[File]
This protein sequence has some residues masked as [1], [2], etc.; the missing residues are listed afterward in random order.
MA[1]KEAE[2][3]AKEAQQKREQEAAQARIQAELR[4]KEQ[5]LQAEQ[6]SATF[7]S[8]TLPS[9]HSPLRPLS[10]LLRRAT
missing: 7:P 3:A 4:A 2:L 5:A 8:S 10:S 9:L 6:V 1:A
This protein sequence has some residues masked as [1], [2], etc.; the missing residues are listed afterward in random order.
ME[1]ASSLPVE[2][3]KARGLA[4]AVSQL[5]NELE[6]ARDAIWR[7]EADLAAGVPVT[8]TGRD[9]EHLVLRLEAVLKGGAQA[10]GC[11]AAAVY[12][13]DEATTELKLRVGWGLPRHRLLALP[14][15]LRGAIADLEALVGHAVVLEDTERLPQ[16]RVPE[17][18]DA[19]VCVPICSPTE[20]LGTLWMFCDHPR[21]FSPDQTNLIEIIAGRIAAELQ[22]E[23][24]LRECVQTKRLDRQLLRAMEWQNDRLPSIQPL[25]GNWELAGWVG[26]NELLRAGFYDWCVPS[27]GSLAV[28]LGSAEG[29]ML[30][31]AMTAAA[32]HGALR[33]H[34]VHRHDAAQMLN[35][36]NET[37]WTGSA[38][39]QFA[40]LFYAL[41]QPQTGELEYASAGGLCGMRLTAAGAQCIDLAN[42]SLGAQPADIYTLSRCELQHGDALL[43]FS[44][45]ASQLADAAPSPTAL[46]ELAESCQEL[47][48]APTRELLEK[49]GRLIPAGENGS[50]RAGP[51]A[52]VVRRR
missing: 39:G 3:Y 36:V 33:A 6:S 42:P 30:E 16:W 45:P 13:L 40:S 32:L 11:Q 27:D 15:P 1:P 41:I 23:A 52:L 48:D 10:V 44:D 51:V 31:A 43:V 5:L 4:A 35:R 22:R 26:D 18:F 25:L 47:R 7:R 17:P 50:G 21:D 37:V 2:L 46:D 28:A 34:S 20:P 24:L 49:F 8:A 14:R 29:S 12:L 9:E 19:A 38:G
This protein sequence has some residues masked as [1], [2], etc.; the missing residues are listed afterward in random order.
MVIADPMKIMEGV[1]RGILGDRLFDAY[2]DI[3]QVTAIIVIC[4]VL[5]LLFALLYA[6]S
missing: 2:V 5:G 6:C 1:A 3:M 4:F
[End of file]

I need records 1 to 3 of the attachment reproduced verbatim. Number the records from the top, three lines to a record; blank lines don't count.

This protein sequence has some residues masked as [1], [2], etc.; the missing residues are listed afterward in random order.
MA[1]KEAE[2][3]AKEAQQKREQEAAQARIQAELR[4]KEQ[5]LQAEQ[6]SATF[7]S[8]TLPS[9]HSPLRPLS[10]LLRRAT
missing: 7:P 3:A 4:A 2:L 5:A 8:S 10:S 9:L 6:V 1:A
This protein sequence has some residues masked as [1], [2], etc.; the missing residues are listed afterward in random order.
ME[1]ASSLPVE[2][3]KARGLA[4]AVSQL[5]NELE[6]ARDAIWR[7]EADLAAGVPVT[8]TGRD[9]EHLVLRLEAVLKGGAQA[10]GC[11]AAAVY[12][13]DEATTELKLRVGWGLPRHRLLALP[14][15]LRGAIADLEALVGHAVVLEDTERLPQ[16]RVPE[17][18]DA[19]VCVPICSPTE[20]LGTLWMFCDHPR[21]FSPDQTNLIEIIAGRIAAELQ[22]E[23][24]LRECVQTKRLDRQLLRAMEWQNDRLPSIQPL[25]GNWELAGWVG[26]NELLRAGFYDWCVPS[27]GSLAV[28]LGSAEG[29]ML[30][31]AMTAAA[32]HGALR[33]H[34]VHRHDAAQMLN[35][36]NET[37]WTGSA[38][39]QFA[40]LFYAL[41]QPQTGELEYASAGGLCGMRLTAAGAQCIDLAN[42]SLGAQPADIYTLSRCELQHGDALL[43]FS[44][45]ASQLADAAPSPTAL[46]ELAESCQEL[47][48]APTRELLEK[49]GRLIPAGENGS[50]RAGP[51]A[52]VVRRR
missing: 39:G 3:Y 36:V 33:A 6:S 42:P 30:E 16:W 45:P 13:L 40:S 32:L 11:Q 27:D 15:P 1:P 41:I 23:A 52:L 48:D 10:V 44:D 51:V 31:A 43:V 5:L 4:A 35:R 22:R 26:D 18:F 25:L 47:R 7:R 17:P 50:G 21:D 37:V 2:L 46:D 28:A 34:S 20:P 24:L 49:F 8:A 14:R 29:S 12:L 9:E 19:A 38:G
This protein sequence has some residues masked as [1], [2], etc.; the missing residues are listed afterward in random order.
MVIADPMKIMEGV[1]RGILGDRLFDAY[2]DI[3]QVTAIIVIC[4]VL[5]LLFALLYA[6]S
missing: 2:V 5:G 6:C 1:A 3:M 4:F